This list has it all: indie rock, blues, country, folk, pop, reggae, jazz and everything in between. It's the kind of year-end roundup KDHX loves to make, because it illustrates the passion and curiosity of our DJs -- and of you, our loyal listeners.
True hip-hop bands are rare birds today, as the genre continues to be dominated by solo artists, DJs, producers and remixers. There's nothing wrong with that, of course, but it's always good to get new, hard-hitting and exciting hip-hop from a big band like Sidewalk Chalk. On "Grocery List," a celebratory track from the album "Leaves," the Chicago collective raises a toast to the joyous sound of live, funky, urban music.
SomeOthaShip Connect Music is an indie music label started by singer-songwriter and producer Georgia Anne Muldrow and longtime music collaborator and rapper Dudley Perkins aka Declaime. At Blank Space on Saturday night, the lineup showcased a hybrid of rap artists such as Philadelphia emcee Bahamadia, energetic DJ and producer Kankick, local electro-soul duo Hawthorne Headhunters, young rapper Con, KDHX's own Nappy DJ Needles, as well as special guests.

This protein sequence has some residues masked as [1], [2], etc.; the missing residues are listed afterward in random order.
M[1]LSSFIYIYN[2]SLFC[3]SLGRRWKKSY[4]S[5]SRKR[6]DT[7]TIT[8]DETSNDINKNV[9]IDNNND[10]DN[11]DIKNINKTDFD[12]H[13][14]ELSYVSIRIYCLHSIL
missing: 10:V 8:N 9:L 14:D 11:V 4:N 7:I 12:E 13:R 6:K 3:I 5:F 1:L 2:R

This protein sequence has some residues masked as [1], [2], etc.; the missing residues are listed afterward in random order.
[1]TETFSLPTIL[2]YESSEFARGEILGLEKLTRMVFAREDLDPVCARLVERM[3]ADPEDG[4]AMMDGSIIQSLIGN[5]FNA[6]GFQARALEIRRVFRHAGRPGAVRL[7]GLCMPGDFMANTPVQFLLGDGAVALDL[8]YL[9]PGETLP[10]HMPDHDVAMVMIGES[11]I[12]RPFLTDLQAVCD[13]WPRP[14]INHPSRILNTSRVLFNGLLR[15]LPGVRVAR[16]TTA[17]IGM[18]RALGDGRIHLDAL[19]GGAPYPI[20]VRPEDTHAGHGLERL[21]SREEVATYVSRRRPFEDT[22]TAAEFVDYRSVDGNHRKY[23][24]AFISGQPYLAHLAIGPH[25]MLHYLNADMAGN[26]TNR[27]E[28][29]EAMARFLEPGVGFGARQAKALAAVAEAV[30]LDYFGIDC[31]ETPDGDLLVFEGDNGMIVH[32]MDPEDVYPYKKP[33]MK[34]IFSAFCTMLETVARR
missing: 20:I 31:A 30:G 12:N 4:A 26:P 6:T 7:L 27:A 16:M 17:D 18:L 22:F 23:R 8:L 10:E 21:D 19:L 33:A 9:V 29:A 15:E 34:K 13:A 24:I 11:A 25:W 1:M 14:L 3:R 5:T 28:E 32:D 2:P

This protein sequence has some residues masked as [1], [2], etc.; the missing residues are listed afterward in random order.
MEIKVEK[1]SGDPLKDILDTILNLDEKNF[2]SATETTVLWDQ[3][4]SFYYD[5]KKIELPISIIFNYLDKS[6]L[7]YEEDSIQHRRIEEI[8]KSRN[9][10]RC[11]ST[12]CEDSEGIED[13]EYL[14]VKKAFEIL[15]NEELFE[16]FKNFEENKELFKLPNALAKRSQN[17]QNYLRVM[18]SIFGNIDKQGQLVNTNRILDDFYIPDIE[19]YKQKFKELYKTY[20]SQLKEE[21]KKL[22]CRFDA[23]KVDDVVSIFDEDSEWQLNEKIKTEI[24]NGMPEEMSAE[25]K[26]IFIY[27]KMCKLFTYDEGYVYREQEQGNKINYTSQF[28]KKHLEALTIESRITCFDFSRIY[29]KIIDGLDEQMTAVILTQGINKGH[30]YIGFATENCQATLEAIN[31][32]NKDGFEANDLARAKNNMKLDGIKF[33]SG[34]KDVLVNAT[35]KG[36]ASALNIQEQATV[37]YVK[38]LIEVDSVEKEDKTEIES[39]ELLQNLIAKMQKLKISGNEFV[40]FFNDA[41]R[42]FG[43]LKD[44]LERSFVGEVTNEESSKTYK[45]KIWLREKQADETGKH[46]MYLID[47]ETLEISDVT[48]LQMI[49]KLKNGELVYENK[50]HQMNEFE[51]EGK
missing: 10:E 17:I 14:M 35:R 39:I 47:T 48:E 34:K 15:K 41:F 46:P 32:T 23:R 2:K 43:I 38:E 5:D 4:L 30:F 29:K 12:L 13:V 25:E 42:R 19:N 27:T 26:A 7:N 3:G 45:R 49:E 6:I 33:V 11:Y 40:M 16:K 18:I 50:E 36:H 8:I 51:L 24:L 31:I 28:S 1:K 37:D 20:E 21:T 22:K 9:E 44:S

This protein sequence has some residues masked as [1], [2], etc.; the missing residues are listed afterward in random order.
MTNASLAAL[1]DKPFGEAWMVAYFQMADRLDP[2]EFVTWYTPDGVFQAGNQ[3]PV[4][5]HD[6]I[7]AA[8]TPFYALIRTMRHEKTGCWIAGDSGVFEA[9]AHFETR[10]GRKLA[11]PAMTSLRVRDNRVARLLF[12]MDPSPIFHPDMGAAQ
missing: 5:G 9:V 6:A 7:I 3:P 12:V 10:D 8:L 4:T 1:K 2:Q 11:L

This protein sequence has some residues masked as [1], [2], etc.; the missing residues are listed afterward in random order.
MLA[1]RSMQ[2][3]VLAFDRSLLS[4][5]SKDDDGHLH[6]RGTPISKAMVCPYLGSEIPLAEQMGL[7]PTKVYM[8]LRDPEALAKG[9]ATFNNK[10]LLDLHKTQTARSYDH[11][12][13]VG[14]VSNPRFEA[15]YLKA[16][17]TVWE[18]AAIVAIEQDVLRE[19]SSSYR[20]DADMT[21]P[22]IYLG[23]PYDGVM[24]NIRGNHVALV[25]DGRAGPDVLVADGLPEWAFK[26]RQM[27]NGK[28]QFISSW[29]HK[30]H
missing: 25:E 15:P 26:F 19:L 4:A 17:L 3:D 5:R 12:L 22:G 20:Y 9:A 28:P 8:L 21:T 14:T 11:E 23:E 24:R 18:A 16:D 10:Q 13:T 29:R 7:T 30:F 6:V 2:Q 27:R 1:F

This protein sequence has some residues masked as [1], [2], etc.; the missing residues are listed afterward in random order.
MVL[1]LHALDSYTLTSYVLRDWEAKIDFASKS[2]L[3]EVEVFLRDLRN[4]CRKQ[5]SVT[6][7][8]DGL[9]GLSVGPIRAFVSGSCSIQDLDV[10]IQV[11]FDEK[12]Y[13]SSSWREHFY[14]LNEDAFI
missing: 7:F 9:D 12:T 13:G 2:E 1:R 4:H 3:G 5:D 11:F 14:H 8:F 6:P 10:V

"Live wire, shine brighter/Death be the only way I get to retire," raps Atmosphere's Slug on the title-track remix of the duo's eighth album. Produced by Ant, the other half of Atmosphere -- and featuring a long list of artists including Haphduzn, Nazeem and Mike the Martyr -- the stripped down and smoothed out song pays homage to Minneapolis' south side, the place where the duo has worked and called home for much of their 17-year career.
Through layers of emotionally charged (albeit autotuned) vocals and a steady beat, Los Angeles-based R&B artist Chris Batson promises to build a better life out of a dark world when he returns on the appropriately titled track "Come Back for You."
Last night, Beck Hansen made his long-awaited return to Mound City with a sold-out concert at the Pageant. Beck last played here on a tour supporting his album "Midnite Vultures" in January of 2000. Bill Clinton was still president, the iPod's debut was almost two years away and we had all somehow just survived Y2K (phew!)